European markets managed to complete a strongly positive session yesterday, despite a US CPI print for April which came in slightly hotter than expected but was still nonetheless weaker than March.
The initial market reaction to the 8.3% CPI print saw stocks slide back and the US dollar tick higher, before reversing course and quickly turning around as markets in Europe finished the day strongly higher.
US markets also moved higher, although it was notable that the Nasdaq 100 lagged and never made it into positive territory. This failure to move higher acted as a wider drag, and after Europe had closed, US markets soon gave up any gains to slide sharply lower, led by the tech sector.
While there was disappointment that inflation didn’t fall as much as expected, the initial move higher in yields didn’t last long, with the US 10-year yield unable to sustain a move above 3% and closing lower for the third day in a row. This failure would appear to suggest concern that bond markets are becoming less worried about inflation, than they are about a slowdown in the wider economy.
In any case, what these wild market moves are telling us is that investors have very little idea of whether we’re near a short-term base, or whether we’ve got further to fall.
As a result of yesterday’s sharp turnaround in the US, and a weaker Asia session, European markets look set to open sharply lower.
At the end of last year, the UK economy showed a Q4 expansion of 1.3%, and while we can expect to see a modest slowdown in today’s preliminary Q1 GDP numbers, it’s still expected to be a fairly healthy 1%, although most of that is expected to be front loaded into the first part of the quarter, with March likely to be the weakest month.
Index of services is expected to make up most of the expansion, coming in at 0.9%, however if the Bank of England is to be believed this quarter could be as good as it gets this year for the UK economy. Business investment is also expected to improve to 1.9% from 1% in Q4.
On the monthly GDP numbers, we’ve seen a 0.8% expansion in January, and a 0.1% expansion in February. March could well see a contraction, although estimates are for stagnation at 0%, which is still likely to drag the quarterly number down.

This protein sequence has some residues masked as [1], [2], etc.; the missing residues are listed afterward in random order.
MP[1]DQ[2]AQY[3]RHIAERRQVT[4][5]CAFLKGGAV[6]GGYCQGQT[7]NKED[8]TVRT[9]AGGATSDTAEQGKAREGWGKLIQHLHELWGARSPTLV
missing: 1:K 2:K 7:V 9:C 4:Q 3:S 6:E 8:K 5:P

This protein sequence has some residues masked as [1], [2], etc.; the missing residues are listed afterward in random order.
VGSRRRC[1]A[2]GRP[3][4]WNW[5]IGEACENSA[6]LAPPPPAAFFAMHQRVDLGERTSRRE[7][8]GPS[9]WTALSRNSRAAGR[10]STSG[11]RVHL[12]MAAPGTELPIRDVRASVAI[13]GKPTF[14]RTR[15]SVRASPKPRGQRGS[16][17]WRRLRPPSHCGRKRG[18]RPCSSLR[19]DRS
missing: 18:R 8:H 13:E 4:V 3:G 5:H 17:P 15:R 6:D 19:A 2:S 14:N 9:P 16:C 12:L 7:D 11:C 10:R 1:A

This pattern of a weak end to the quarter is illustrated quite well in the recent retail sales and consumer confidence numbers, which fell back sharply in February and March.
Year on year to March, retail sales growth slumped from 7.2% to 0.9%, as consumer confidence slid to its lowest levels since October 2020.
On a more positive note, manufacturing and construction have held up much better in Q1, although like everyone else they are also facing huge increases in their costs.
Following on from yesterday’s US CPI numbers we could get further clues about whether we’ve seen peak inflation from today’s US PPI numbers for April.
Last month PPI jumped to 11.2%, from 10.3%, and we would need to see this fall back sharply to help with this narrative, given how often it is viewed as a leading indicator. Expectations are for a decline to 10.7%, while core PPI is expected to fall from 9.2% to 8.9%.
Weekly jobless claims are expected to fall back from 200k to 192k.
EUR/USD – trend line support at 1.0470 continues to hold for now. A move below argues for a move towards the 2017 lows at 1.0340. To stabilise we need to get back above the 1.0650 level to signal a move back towards 1.0820.
GBP/USD – continues to slip lower falling below 1.2250, with the risk that we now head towards the 1.2000 area. We need to see a recovery back above 1.2470 to open up the 1.2600 area.
EUR/GBP – currently has resistance at the 0.8600 area, and December highs for now, with a break targeting the 0.8660 area. Support lies back at the 0.8470/80 area.
USD/JPY – we appear to have resistance at the 131.35 area and could slip back to the lows last week at 128.60. A break of 131.35 is needed to target 135.00. A move below 128.60 signals a move towards 126.80.
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